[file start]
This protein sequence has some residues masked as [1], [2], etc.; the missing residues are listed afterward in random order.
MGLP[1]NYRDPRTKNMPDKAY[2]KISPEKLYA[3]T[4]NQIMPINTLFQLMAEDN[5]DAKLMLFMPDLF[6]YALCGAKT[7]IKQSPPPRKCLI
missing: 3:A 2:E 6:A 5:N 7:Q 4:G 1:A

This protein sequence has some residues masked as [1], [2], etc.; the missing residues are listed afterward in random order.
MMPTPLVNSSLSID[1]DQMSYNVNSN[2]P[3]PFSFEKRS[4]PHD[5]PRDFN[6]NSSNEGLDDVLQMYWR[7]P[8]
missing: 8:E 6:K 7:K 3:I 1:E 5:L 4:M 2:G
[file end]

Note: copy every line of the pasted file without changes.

This protein sequence has some residues masked as [1], [2], etc.; the missing residues are listed afterward in random order.
MGLP[1]NYRDPRTKNMPDKAY[2]KISPEKLYA[3]T[4]NQIMPINTLFQLMAEDN[5]DAKLMLFMPDLF[6]YALCGAKT[7]IKQSPPPRKCLI
missing: 3:A 2:E 6:A 5:N 7:Q 4:G 1:A

This protein sequence has some residues masked as [1], [2], etc.; the missing residues are listed afterward in random order.
MMPTPLVNSSLSID[1]DQMSYNVNSN[2]P[3]PFSFEKRS[4]PHD[5]PRDFN[6]NSSNEGLDDVLQMYWR[7]P[8]
missing: 8:E 6:K 7:K 3:I 1:E 5:L 4:M 2:G